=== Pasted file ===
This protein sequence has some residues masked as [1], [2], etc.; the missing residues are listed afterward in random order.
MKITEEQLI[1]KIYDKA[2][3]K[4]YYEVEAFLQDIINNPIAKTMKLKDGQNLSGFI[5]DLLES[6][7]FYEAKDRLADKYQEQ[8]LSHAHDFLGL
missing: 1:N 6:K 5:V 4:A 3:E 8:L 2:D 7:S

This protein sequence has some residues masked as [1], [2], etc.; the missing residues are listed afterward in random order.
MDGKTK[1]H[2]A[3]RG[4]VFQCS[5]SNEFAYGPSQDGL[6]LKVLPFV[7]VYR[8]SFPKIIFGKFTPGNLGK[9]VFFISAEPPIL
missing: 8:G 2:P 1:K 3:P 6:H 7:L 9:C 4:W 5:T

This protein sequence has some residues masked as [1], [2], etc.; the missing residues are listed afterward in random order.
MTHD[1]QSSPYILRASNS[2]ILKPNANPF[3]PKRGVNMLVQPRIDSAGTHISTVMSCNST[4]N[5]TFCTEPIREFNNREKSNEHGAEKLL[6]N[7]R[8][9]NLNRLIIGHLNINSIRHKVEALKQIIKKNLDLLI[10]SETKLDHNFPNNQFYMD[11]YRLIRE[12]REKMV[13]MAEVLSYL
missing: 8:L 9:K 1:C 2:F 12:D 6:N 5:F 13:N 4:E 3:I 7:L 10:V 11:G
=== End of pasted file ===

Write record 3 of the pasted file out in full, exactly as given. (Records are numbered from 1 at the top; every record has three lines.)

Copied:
This protein sequence has some residues masked as [1], [2], etc.; the missing residues are listed afterward in random order.
MTHD[1]QSSPYILRASNS[2]ILKPNANPF[3]PKRGVNMLVQPRIDSAGTHISTVMSCNST[4]N[5]TFCTEPIREFNNREKSNEHGAEKLL[6]N[7]R[8][9]NLNRLIIGHLNINSIRHKVEALKQIIKKNLDLLI[10]SETKLDHNFPNNQFYMD[11]YRLIRE[12]REKMV[13]MAEVLSYL
missing: 8:L 9:K 1:C 2:F 12:D 6:N 5:F 13:N 4:E 3:I 7:L 10:V 11:G